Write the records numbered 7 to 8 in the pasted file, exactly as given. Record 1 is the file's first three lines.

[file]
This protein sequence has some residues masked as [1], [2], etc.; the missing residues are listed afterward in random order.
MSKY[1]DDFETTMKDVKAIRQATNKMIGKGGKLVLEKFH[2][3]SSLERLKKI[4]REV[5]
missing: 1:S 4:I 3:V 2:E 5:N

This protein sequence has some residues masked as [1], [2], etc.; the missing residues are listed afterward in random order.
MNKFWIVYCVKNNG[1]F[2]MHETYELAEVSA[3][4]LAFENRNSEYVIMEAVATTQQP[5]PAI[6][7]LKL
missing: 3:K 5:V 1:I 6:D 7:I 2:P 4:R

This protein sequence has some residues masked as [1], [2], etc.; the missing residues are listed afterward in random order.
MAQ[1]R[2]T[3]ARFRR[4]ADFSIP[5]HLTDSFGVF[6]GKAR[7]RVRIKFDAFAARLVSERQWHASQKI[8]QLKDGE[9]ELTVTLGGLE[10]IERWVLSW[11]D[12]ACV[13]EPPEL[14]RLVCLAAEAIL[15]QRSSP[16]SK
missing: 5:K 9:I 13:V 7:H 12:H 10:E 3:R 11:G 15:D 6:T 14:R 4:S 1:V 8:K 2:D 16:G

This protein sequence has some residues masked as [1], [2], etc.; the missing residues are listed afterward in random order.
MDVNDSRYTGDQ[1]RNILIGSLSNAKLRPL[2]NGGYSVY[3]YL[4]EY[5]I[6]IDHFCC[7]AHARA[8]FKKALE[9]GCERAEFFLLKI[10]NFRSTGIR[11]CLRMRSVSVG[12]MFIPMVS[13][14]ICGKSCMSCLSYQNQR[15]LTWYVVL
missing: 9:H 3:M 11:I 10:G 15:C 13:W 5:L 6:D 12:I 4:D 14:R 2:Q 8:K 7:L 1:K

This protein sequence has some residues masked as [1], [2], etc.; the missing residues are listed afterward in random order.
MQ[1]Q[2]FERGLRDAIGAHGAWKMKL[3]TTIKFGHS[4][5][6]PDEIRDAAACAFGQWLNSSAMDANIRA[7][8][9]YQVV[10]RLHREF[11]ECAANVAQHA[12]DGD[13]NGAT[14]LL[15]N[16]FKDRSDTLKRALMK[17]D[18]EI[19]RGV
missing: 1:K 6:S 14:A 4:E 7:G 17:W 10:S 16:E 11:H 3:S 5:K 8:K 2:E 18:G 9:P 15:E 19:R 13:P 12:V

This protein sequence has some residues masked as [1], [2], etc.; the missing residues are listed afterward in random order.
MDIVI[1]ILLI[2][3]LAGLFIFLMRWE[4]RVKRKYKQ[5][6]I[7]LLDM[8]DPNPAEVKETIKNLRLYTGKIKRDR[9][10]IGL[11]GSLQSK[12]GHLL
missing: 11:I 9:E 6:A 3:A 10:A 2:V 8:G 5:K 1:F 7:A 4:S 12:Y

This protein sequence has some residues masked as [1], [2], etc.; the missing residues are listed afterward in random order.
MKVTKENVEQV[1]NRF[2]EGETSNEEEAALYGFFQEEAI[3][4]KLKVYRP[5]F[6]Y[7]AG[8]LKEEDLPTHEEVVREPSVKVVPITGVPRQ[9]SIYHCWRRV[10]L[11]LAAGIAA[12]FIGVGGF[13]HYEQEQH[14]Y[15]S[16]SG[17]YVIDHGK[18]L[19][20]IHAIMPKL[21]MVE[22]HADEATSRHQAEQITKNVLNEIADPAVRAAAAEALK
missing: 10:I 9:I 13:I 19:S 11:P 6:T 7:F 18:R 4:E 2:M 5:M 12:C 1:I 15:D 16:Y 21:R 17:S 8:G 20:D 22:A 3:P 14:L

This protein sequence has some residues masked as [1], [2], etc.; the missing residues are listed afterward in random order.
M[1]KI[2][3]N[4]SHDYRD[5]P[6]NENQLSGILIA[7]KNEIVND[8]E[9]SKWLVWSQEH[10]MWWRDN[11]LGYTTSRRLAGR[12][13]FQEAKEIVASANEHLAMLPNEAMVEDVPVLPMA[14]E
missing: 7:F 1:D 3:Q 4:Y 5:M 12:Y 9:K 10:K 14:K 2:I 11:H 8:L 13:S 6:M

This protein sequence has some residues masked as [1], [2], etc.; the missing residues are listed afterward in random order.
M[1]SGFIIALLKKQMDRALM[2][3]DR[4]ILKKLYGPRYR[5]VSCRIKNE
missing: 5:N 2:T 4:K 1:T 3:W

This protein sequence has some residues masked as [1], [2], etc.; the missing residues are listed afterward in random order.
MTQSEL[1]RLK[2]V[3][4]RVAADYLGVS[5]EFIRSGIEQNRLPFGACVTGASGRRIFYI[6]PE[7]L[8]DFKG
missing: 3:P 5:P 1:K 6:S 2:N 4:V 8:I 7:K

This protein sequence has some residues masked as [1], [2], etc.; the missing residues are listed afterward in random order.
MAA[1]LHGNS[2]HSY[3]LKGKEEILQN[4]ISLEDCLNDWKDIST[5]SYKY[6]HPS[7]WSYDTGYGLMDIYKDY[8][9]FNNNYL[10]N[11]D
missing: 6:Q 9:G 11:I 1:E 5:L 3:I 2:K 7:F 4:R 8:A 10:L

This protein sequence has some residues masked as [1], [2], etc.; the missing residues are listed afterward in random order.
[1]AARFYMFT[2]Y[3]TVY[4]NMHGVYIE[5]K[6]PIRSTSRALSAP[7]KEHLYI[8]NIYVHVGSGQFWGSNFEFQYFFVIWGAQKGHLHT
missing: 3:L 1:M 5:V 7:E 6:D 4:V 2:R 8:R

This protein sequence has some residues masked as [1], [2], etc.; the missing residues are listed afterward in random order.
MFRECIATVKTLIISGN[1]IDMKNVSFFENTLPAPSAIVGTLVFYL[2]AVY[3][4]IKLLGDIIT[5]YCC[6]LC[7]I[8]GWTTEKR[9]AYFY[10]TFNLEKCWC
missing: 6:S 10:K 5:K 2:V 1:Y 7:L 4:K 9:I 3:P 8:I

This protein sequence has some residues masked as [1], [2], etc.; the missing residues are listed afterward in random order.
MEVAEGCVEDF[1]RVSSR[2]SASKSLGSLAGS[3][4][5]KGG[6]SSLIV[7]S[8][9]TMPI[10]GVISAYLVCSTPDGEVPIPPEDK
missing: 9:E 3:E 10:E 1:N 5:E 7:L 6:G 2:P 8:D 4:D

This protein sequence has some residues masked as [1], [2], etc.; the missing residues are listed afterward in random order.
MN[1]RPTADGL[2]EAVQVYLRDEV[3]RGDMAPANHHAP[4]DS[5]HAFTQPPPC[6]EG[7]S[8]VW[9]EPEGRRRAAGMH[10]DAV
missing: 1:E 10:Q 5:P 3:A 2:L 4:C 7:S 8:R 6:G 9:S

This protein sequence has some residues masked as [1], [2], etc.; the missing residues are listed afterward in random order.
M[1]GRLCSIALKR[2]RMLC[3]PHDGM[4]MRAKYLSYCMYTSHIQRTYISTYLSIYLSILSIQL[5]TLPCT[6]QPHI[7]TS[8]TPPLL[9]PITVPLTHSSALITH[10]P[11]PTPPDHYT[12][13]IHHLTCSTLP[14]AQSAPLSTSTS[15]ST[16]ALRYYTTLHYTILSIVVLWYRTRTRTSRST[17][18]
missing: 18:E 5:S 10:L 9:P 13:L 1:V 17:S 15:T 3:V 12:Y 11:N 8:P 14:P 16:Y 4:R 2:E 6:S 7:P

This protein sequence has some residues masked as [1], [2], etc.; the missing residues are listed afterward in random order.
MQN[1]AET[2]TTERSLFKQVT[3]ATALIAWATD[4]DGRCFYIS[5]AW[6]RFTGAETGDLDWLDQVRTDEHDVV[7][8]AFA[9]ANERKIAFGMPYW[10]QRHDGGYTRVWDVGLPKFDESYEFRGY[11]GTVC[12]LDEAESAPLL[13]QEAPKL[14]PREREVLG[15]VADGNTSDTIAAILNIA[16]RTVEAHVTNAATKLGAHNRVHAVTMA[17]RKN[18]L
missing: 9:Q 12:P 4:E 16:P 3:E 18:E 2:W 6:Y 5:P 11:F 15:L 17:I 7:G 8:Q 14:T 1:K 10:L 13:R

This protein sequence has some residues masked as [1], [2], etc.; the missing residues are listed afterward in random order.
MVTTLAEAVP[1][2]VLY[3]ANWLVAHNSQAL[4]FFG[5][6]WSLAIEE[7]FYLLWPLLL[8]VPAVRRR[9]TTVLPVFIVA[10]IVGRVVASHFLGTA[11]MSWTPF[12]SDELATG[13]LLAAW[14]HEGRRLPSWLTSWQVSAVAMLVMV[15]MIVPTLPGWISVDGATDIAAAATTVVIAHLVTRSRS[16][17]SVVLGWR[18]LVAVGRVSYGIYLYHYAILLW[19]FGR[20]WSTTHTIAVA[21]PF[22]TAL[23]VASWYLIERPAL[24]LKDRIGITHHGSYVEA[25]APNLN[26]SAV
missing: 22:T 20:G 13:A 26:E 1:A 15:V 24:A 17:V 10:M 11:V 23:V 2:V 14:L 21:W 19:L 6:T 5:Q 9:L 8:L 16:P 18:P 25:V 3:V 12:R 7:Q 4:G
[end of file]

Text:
This protein sequence has some residues masked as [1], [2], etc.; the missing residues are listed afterward in random order.
MKVTKENVEQV[1]NRF[2]EGETSNEEEAALYGFFQEEAI[3][4]KLKVYRP[5]F[6]Y[7]AG[8]LKEEDLPTHEEVVREPSVKVVPITGVPRQ[9]SIYHCWRRV[10]L[11]LAAGIAA[12]FIGVGGF[13]HYEQEQH[14]Y[15]S[16]SG[17]YVIDHGK[18]L[19][20]IHAIMPKL[21]MVE[22]HADEATSRHQAEQITKNVLNEIADPAVRAAAAEALK
missing: 10:I 9:I 13:I 19:S 11:P 6:T 7:F 18:R 4:E 2:M 5:M 12:C 1:I 15:D 16:Y 21:R 17:S 8:G 20:D 22:A 3:P 14:L

This protein sequence has some residues masked as [1], [2], etc.; the missing residues are listed afterward in random order.
M[1]KI[2][3]N[4]SHDYRD[5]P[6]NENQLSGILIA[7]KNEIVND[8]E[9]SKWLVWSQEH[10]MWWRDN[11]LGYTTSRRLAGR[12][13]FQEAKEIVASANEHLAMLPNEAMVEDVPVLPMA[14]E
missing: 7:F 1:D 3:Q 4:Y 5:M 12:Y 9:K 10:K 14:K 2:I 11:H 8:L 13:S 6:M